Electronic Arts' open-world racing game Burnout Paradise still has that new-car smell, and the broken bones of Skate have barely had time to knit, but the publisher is already looking ahead to the next installments in those franchises.
In a presentation to industry analysts today, EA Games president Frank Gibeau revealed that the two series would "see extension" in the publisher's fiscal year 2009, which runs from this April through March of 2009. Gibeau didn't specify whether the extensions would come in the form of proper sequels, side products (such as Burnout Legends and Burnout Dominator), or some other form.
In contrast to Burnout, Skate is a relatively new property. The series debuted last September as part of EA's attempt to break Activision's hold on the skateboarding genre with longtime champ Tony Hawk's Pro Skater.
"Tony Hawk has been the Madden of that category for a very long time, and our performance in this first year of skateboarding has greatly exceeded my expectations," Gibeau told investors. "I know they're going to come back and be competitive, but these are the fights that EA knows how to win."
Through December, the industry-tracking NPD Group reports that Tony Hawk's Proving Ground outsold Skate when all versions are taken into account. However, EA's new franchise was released on only two platforms compared to Tony Hawk's five, and the Xbox 360 and PlayStation 3 versions of Skate both bested their same-system counterparts in sales. EA's success in establishing the Skate franchise appears to have spurred Activision to action; the Tony Hawk publisher told investors last week that it would be reengineering its flagship skating franchise, giving the brand a new direction.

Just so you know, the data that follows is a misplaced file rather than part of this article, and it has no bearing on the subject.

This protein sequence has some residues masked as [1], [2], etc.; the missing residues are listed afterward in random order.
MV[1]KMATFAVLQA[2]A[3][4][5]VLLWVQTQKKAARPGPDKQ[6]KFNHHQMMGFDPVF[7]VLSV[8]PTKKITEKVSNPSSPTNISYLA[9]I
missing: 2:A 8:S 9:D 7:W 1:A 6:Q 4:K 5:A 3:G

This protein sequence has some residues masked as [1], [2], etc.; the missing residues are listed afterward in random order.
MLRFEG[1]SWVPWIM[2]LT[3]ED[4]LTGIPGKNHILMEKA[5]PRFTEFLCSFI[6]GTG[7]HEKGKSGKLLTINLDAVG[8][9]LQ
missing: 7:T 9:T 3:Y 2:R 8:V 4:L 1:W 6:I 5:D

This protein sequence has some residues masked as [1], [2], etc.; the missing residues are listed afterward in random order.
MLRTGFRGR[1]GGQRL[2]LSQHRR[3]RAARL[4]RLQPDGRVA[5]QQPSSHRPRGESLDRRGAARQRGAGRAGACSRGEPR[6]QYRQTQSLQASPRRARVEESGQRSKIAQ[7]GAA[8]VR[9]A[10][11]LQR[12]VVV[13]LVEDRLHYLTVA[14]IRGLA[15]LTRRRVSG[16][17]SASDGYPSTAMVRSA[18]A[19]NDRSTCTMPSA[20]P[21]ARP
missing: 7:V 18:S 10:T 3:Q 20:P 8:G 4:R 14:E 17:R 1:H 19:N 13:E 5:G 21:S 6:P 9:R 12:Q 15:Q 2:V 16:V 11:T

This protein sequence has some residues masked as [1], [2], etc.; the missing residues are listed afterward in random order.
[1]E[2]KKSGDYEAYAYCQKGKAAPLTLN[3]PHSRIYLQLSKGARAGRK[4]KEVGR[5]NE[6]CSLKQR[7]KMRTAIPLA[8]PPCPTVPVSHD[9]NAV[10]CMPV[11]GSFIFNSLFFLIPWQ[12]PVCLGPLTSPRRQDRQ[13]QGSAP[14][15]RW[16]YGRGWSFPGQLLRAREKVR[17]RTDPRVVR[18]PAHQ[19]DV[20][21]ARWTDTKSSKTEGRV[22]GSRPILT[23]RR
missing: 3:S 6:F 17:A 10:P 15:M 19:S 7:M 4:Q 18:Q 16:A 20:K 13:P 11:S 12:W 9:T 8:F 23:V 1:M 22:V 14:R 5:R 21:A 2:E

Another new franchise EA is prepping a sequel for is Mass Effect, which was announced for the PC today. From the very first time now EA-owned developer BioWare showed it off in 2005, the role-playing game franchise was touted as a trilogy. Gibeau's presentation today suggested it may not end there. He told analysts that it "will be a franchise for [EA] for a very long time." He also said that going forward, EA will take over publishing duties on the Mass Effect franchise from Microsoft Game Studios, which handled the game's initial release on the Xbox 360.
Gibeau also mentioned the next installment in another of EA's racing franchises, Need for Speed. While a new Need for Speed in development isn't surprising (the franchise has been annualized since 2002's Need for Speed: Hot Pursuit 2), Gibeau did give the analysts an early look at the direction EA would be taking with the next installment of the series.
Noting that sales of last year's Need for Speed ProStreet didn't live up to EA's hopes for the game, Gibeau said he thinks it was because the series drifted too far from what consumers expected. ProStreet had dropped the tuner culture and police evasion aspects of previous installments in favor of perfectly legit closed track racing. For the next Need for Speed, Gibeau promised that the series would be getting back to its roots with a number of features, including open-world racing and a new highway battle mode.